San Diego Business Journal

The Food and Drug Administration granted marketing approval to Gen-Probe, Inc. recently for the nation's first approved blood test for West Nile virus.

The San Diego-based company, best known for tests for hepatitis C and HIV, rose to the FDA's challenge in 2002 to begin developing such a test. The urgency extended from the discovery that the virus could be transmitted through donated blood.

Gen-Probe developed the test known as Procleix WNV with San Francisco Bay Area's Chiron, Inc. Gen-Probe's stock, traded on the Nasdaq stock exchange under the symbol GPRO, rose $3.01, or 6 percent the day after the approval to close at $49.18 on Dec. 2, but dropped slightly to level off at $47.60 by the close of market Dec. 6.

While Procleix WNV was being tested at blood centers across the nation, Gen-Probe said the test intercepted about 1,500 units of blood infected with West Nile virus, preventing as many as 4,500 people from receiving contaminated blood.

In the United States this year, 2,775 cases of West Nile virus have been reported this year, according to the federal Centers for Disease Control and Prevention. There have been 854 cases reported in California this year , one in San Diego County.

Gen-Probe, which has 900 employees and was founded in 1983, reported net income of $54.6 million in 2004.

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Avanir Posts Results: San Diego's Avanir Pharmaceuticals reported a net loss of $30.6 million, or 30 cents per share, for the year ended Sept. 30 compared with $28.2 million, or 36 cents per share for its 2004 fiscal year.

The company markets Abreva, a cold sore medication, and has submitted an application to the Food and Drug Administration for Neurodex, a drug that would be used to treat pseudobulbar affect, or uncontrollable laughter and crying in people with neurological disorders.

Revenues increased to $16.7 million for the year compared with $3.6 million in fiscal 2004. The jump is due primarily to licensed technology and research and development services that Avanir provides to drug companies, including London-based AstraZeneca and Basel, Switzerland-based Novartis, the company reported.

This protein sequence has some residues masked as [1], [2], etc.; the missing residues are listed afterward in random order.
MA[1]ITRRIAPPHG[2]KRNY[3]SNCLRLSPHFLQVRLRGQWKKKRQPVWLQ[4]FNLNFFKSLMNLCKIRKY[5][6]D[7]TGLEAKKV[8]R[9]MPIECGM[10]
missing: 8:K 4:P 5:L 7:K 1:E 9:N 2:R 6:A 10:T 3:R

Avanir had about $27.5 million in cash and equivalents compared with $25.9 million at last year's end. Avanir stock trades under the symbol AVN on the American Stock Exchange.

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Naviscan Gets $6.5 Million: Naviscan Pet Systems, Inc., which makes positron emission tomography scanners, has relocated its headquarters to San Diego and recently attracted $6.5 million in investment from venture capitalists.

The private company's scanners are used to image small body parts to guide difficult surgical and radiological procedures. Naviscan said it will use the money from venture capitalists to pay for testing the scanners, which might also have the capability of detecting cancer tumors while still in early stages. The series B financing round was led by Sanderling Ventures, which has offices in San Diego and San Mateo. Rochester, Minn.-based Mayo Medical Ventures also participated.

Naviscan announced Nov. 28 its plans to move from Rockville, Md., to the Sorrento Valley area.

Chief Executive Officer Paul Grayson said the company, founded in 1995, relocated to take advantage of the high-tech work force in San Diego.

Contact Katie Weeks with biotechnology news at kweeks@sdbj.com, or call her at (858) 277-6359.